Philippe Bacchetta; Eric van Wincoop

2008-01-01

272

Explanatory style, expectations, and depressive symptoms  

Microsoft Academic Search

One hundred and fifty-five college students completed questionnaires measuring explanatory style, general expectations for future good and bad events, specific expectations for future good and bad events, and depressive symptoms. Structural equation modeling confirmed the prediction of the attributional reformulation of learned helplessness theory that the link between stability and globality of explanatory style and depression is mediated by expectations.

Christopher Peterson; Robert S. Vaidya

2001-01-01

273

Student Expectations of Course and Instructor.  

ERIC Educational Resources Information Center

Investigates student expectations of themselves and their instructors by administering a precourse questionnaire to 393 introductory psychology students at Emporia State University (Kansas). Uses a postcourse questionnaire to determine how these expectations were met. Shows women and men had similar expectations. Contends results are useful to…

Becker, Angela H.; And Others

1990-01-01

274

Witten spinors on maximal, conformally flat hypersurfaces  

NASA Astrophysics Data System (ADS)

The boundary conditions that exclude zeros of the solutions of the Witten equation (and hence guarantee the existence of a 3-frame satisfying the so-called special orthonormal frame gauge conditions) are investigated. We determine the general form of the conformally invariant boundary conditions for the Witten equation, and find the boundary conditions that characterize the constant and the conformally constant spinor fields among the solutions of the Witten equations on compact domains in extrinsically and intrinsically flat, and on maximal, intrinsically globally conformally flat spacelike hypersurfaces, respectively. We also provide a number of exact solutions of the Witten equation with various boundary conditions (both at infinity and on inner or outer boundaries) that single out nowhere vanishing spinor fields on the flat, non-extreme Reissner-Nordström and Brill-Lindquist data sets. Our examples show that there is an interplay between the boundary conditions, the global topology of the hypersurface and the existence/non-existence of zeros of the solutions of the Witten equation.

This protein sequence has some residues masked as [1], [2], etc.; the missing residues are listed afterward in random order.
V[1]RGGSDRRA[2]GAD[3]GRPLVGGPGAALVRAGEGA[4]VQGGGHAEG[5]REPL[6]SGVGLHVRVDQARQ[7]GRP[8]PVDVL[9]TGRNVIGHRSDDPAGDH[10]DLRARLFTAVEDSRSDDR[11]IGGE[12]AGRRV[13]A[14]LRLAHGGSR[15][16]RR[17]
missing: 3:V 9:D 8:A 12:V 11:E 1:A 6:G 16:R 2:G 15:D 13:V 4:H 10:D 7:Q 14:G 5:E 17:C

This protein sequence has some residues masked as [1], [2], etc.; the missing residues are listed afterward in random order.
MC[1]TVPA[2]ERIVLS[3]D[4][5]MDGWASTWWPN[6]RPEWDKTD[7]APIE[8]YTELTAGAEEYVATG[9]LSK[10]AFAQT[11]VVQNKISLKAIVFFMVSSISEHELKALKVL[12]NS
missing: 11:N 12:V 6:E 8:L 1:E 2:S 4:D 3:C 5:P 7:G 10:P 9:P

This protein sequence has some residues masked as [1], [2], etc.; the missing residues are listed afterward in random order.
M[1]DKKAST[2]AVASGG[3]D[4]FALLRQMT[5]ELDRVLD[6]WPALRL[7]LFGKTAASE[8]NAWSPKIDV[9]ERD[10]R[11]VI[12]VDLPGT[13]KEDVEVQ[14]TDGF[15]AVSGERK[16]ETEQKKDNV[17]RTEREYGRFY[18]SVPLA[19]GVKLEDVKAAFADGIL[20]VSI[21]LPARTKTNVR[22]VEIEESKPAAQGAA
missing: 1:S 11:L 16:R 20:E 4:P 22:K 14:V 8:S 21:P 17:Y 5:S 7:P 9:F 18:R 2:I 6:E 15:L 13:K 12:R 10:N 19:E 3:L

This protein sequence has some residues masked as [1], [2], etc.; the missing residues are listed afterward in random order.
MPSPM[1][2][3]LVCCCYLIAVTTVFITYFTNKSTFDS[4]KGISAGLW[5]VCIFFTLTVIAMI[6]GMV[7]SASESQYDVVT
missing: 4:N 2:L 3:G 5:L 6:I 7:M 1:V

Frauendiener, Jörg; Nester, James M.; Szabados, László B.

2011-09-01

275

Maximally localized Wannier functions: Theory and applications  

NASA Astrophysics Data System (ADS)

The electronic ground state of a periodic system is usually described in terms of extended Bloch orbitals, but an alternative representation in terms of localized “Wannier functions” was introduced by Gregory Wannier in 1937. The connection between the Bloch and Wannier representations is realized by families of transformations in a continuous space of unitary matrices, carrying a large degree of arbitrariness. Since 1997, methods have been developed that allow one to iteratively transform the extended Bloch orbitals of a first-principles calculation into a unique set of maximally localized Wannier functions, accomplishing the solid-state equivalent of constructing localized molecular orbitals, or “Boys orbitals” as previously known from the chemistry literature. These developments are reviewed here, and a survey of the applications of these methods is presented. This latter includes a description of their use in analyzing the nature of chemical bonding, or as a local probe of phenomena related to electric polarization and orbital magnetization. Wannier interpolation schemes are also reviewed, by which quantities computed on a coarse reciprocal-space mesh can be used to interpolate onto much finer meshes at low cost, and applications in which Wannier functions are used as efficient basis functions are discussed. Finally the construction and use of Wannier functions outside the context of electronic-structure theory is presented, for cases that include phonon excitations, photonic crystals, and cold-atom optical lattices.